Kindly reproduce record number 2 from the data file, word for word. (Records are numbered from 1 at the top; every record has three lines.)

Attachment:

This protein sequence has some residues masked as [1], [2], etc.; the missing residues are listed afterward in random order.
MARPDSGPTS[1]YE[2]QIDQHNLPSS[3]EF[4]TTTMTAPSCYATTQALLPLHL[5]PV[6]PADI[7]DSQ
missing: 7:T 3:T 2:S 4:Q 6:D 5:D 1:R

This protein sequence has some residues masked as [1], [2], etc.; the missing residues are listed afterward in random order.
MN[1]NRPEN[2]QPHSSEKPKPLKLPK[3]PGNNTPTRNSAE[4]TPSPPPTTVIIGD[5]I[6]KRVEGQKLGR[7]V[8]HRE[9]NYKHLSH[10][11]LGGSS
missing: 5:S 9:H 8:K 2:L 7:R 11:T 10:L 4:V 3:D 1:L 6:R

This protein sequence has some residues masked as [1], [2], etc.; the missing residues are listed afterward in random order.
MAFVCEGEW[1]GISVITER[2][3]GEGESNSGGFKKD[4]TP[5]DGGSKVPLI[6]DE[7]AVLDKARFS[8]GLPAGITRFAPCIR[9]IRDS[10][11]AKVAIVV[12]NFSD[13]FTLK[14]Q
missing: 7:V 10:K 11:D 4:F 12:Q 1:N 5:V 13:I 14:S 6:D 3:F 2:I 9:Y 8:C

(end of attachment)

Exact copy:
This protein sequence has some residues masked as [1], [2], etc.; the missing residues are listed afterward in random order.
MN[1]NRPEN[2]QPHSSEKPKPLKLPK[3]PGNNTPTRNSAE[4]TPSPPPTTVIIGD[5]I[6]KRVEGQKLGR[7]V[8]HRE[9]NYKHLSH[10][11]LGGSS
missing: 5:S 9:H 8:K 2:L 7:R 11:T 10:L 4:V 3:D 1:L 6:R